# Newbie in the ocean of windows programming

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### #1Boojum

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Posted 08 August 2006 - 10:46 AM

Hi everyone
I used to program in C for dos and now decided to learn how to do that for Windows using VC 2005.
Armed with all manuals and help files I could find, I tried to compile a simplest application consisting of WinMain, InitWindow and WndProc(or MsgProc). But it was too easy for programme just to work and it found 3 errors in this part:

bool InitWindow(HINSTANCE hInstance)
{
WNDCLASSEX wc;
...
wc.lpszClassName = "DirectXStuff";     //here be error
RegisterClassEx(&wc);

wndHandle = CreateWindow(
"DirectXStuff",               //error too
"TitleBarMessageWoot!",  //and here
...


Errors were like 'cannot convert from 'const char[13]' to 'LPCWSTR''. Ok, I changed parameters like this:

bool InitWindow(HINSTANCE hInstance)
{
WNDCLASSEX wc;
...
wc.lpszClassName = (LPCTSTR)"DirectXStuff";
RegisterClassEx(&wc);

wndHandle = CreateWindow(
(LPCTSTR)"DirectXStuff",
(LPCTSTR)"TitleBarMessageWoot!",
...


Compiler was satisfied and programme worked at last, though there was still one problem - title bar message was written in some japanese kanji and there's nothing I could do to change it.
Since sample in DirectX SDK worked just great without any manipulations with type, I copy-pasted its code into new project and tried to compile. Guess what, it showed me same errors as in my first application.
It appears to me that answer probably can be in one of those small files in solution folder but comprehending of its content is beyond my level . Tell me please where I can find the answer to that problem (don't want to leave such annoying stuff behind and live with japanese title bars :blush: ).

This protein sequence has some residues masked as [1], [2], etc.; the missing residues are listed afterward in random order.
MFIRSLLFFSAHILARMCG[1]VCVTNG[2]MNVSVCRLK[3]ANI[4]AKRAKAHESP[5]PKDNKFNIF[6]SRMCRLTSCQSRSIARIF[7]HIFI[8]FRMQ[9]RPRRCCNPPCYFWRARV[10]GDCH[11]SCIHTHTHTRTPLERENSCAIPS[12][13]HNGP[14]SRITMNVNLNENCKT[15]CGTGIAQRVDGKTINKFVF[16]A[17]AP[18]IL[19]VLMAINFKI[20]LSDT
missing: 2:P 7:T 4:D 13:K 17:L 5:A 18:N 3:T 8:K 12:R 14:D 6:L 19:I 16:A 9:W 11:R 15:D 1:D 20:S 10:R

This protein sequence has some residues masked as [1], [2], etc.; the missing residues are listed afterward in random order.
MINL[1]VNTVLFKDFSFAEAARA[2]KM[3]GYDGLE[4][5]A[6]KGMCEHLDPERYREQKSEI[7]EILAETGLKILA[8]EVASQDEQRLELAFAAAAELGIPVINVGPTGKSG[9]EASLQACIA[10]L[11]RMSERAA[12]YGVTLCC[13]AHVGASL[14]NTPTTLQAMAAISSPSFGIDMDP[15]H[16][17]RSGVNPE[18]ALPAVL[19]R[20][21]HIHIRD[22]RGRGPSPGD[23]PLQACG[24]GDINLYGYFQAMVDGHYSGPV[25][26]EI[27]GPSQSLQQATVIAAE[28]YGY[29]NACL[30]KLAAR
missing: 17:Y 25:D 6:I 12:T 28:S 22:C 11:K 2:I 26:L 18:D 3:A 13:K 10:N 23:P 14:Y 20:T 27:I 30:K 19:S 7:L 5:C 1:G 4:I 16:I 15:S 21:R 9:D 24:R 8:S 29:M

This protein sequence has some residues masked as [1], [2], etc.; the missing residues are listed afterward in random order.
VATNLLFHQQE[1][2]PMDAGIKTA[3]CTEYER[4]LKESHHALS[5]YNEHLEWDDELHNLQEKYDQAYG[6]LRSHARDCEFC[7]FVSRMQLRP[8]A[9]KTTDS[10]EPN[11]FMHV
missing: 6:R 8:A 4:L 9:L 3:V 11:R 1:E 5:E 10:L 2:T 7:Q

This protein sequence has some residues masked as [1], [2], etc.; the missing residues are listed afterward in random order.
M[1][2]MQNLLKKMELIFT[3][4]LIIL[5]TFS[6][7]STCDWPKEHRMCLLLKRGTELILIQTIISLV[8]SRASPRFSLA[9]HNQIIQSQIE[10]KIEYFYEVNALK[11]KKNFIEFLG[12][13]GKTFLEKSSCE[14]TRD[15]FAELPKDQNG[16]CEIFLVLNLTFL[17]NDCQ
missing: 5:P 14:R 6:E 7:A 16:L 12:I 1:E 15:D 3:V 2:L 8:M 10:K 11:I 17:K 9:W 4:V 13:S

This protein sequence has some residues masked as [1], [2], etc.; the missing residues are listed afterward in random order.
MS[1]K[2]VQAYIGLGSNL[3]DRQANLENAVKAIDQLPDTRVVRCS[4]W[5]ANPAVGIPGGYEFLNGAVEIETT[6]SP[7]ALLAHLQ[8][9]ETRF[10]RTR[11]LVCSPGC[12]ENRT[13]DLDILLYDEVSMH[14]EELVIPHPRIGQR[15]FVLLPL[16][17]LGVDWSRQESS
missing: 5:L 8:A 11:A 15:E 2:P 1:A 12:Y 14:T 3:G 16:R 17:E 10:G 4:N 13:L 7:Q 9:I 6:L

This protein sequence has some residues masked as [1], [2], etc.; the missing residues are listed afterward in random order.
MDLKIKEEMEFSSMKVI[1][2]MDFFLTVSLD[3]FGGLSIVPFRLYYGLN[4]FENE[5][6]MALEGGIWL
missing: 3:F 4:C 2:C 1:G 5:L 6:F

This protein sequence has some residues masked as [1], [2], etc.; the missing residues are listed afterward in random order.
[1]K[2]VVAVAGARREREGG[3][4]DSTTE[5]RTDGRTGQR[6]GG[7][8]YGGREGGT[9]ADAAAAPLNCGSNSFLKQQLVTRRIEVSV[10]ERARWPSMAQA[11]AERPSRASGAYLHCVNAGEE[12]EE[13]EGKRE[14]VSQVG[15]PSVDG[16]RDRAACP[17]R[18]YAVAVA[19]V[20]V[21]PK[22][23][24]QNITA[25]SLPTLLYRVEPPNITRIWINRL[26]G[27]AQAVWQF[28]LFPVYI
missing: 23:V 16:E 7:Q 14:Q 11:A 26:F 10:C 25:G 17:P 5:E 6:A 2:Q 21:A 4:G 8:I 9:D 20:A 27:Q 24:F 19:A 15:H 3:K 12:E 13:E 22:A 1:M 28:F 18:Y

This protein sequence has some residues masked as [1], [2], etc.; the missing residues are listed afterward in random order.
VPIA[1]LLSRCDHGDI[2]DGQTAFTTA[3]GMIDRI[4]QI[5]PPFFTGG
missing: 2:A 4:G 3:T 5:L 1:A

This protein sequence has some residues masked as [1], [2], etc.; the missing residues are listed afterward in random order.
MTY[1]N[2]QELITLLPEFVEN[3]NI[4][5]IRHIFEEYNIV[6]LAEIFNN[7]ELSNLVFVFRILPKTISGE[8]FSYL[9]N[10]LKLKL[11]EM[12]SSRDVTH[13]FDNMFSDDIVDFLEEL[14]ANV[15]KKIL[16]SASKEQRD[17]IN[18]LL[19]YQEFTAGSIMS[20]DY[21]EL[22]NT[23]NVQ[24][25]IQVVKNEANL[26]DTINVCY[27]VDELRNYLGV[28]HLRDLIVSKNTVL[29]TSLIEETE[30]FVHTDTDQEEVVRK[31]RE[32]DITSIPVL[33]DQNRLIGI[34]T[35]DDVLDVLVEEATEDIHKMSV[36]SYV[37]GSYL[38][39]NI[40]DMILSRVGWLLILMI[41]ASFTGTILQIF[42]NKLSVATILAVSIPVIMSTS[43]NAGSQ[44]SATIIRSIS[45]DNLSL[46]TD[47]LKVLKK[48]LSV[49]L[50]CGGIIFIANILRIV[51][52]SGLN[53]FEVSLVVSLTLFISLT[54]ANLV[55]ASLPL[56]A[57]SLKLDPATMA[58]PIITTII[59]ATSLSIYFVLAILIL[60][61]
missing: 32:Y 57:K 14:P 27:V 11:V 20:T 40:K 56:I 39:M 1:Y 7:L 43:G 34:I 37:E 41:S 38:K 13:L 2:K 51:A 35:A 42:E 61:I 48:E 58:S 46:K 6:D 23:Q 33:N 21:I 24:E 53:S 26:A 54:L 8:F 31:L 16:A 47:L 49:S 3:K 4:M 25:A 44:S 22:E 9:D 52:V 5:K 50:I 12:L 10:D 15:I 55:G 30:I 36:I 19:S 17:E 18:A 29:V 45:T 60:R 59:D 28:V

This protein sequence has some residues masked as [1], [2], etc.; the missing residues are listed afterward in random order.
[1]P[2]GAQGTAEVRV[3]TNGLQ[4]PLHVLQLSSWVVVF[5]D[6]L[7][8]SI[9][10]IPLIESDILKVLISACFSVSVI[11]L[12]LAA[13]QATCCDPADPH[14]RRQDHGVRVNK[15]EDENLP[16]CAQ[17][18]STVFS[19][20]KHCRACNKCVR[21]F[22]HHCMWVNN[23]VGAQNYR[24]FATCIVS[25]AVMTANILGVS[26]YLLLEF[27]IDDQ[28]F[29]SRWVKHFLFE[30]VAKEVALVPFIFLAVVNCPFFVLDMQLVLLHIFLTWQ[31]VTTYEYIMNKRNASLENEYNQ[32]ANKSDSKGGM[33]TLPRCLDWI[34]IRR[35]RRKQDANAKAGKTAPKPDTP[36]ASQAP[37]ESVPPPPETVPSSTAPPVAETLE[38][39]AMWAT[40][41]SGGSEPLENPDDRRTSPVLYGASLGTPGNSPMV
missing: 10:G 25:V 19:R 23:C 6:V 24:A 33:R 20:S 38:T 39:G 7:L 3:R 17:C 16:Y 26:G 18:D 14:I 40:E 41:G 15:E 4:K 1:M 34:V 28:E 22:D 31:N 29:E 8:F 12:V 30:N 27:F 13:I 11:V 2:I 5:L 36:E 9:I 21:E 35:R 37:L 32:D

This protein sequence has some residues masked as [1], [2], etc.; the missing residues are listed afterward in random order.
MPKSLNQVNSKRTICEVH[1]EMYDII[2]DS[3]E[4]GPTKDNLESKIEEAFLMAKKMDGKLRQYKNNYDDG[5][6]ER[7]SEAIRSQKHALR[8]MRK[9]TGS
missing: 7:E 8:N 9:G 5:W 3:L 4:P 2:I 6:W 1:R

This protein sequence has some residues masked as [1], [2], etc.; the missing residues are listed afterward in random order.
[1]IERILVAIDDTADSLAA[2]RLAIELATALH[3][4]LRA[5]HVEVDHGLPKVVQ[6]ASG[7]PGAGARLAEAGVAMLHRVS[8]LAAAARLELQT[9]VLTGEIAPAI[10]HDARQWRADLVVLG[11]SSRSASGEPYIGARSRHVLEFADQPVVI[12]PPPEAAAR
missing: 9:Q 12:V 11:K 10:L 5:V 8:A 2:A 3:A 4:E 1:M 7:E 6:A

### #2pater

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Posted 08 August 2006 - 11:17 AM

It seems your simple example application is being compiled using Unicode character encodings. You can either change the character set (Project Properties->General->Character Set) to Multi-Byte or really use Unicode strings.

wc.lpszClassName = (LPCTSTR)"DirectXStuff";


is a dangerous thing to do: It tells the compiler that "DirectXStuff" is a unicode string, which is obviously wrong. The correct way of declaring an unicode string is

wc.lpszClassName = L"DirectXStuff";


or (even better)

wc.lpszClassName = _T("DirectXStuff");


_T() is a macro that converts to L"" if compiling with unicode or to nothing if not.

### #3jjd

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Posted 08 August 2006 - 11:22 AM

I suspect that it is your manual and C background that are more the problem here. Firstly, you should try to figure out what the problem actually is rather than just typecasting. I believe the issue is that Windows is trying to use unicode to represent characters because this make it easier to represent text in multiple languages, especially those that don't use the Latin alphabet. Now, I'm not au fait with Windows or unicode so my solution may not be correct, but I use TEXT("Put you text here"). I believe this macro allows the compiler to determine what kind of encoding is available.

Ha! Pater beat me to it! :-) Note, that TEXT is equivalent to the _T macro Pater mentions.
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### #4tbp

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Posted 08 August 2006 - 10:21 PM

Another solution is to use "ascii" win32 bindage.

In any case, i mean even if you or your compiling environment have opted for unicode, you can still explicitely access the "ascii" part of the API with the magical 'A' postfix.

As in

WNDCLASSEXA wc;

...

RegisterClassExA(&wc);

...

wndHandle = CreateWindowA(

...



### #5Boojum

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Posted 08 August 2006 - 11:00 PM

Thanks a lot guys
I've changed character set to Multi-Byte and it works like a charm, though I'm sure all your advices will come in handy when I start work with text (trying to stick to directX for now ).

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